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Oral History Interview with Eula McGill, December 12, 1974. Interview G-0039. Southern Oral History Program Collection (#4007).
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  • Abstract
    Eula McGill talks about being raised in a family of Alabama textile workers and gaining an early appreciation for unions despite the physical threats to workers and organizers from bosses and non-union workers. She shares well-formulated thoughts about union members' motivations being not just about garnering a living wage, but establishing personal and economic independence in a world ruled by company stores and company-owned housing. Despite some failings, she says, unions do more than any other institutions to improve the conditions of working people.
    Excerpts
  • National Recovery Act and unions saved laborers from miserable conditions
  • Dangerous lives of union organizers in 1930s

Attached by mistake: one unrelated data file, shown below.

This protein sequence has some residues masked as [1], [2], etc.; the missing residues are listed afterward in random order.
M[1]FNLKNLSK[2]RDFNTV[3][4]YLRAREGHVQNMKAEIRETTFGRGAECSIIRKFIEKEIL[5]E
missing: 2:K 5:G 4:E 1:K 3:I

• Workers seek independence as well as higher wages
  • Violence often unavoidable in climate of extreme abuse
  • Working people ultimately will side with the union
  • Women key to labor movement
  • Few black workers in textile factories
  • Fear biggest obstacle to labor unions
  • Apathy may spell death of labor movement
  • Worker first, citizen second
  • Learn More
  • Finding aid to the Southern Oral History Program Collection
  • Database of all Southern Oral History Program Collection interviews
  • Subjects
  • Women in trade-unions--Southern States
  • The Southern Oral History Program transcripts presented here on Documenting the American South undergo an editorial process to remove transcription errors. Texts may differ from the original transcripts held by the Southern Historical Collection.

    Funding from the Institute for Museum and Library Services supported the electronic publication of this title.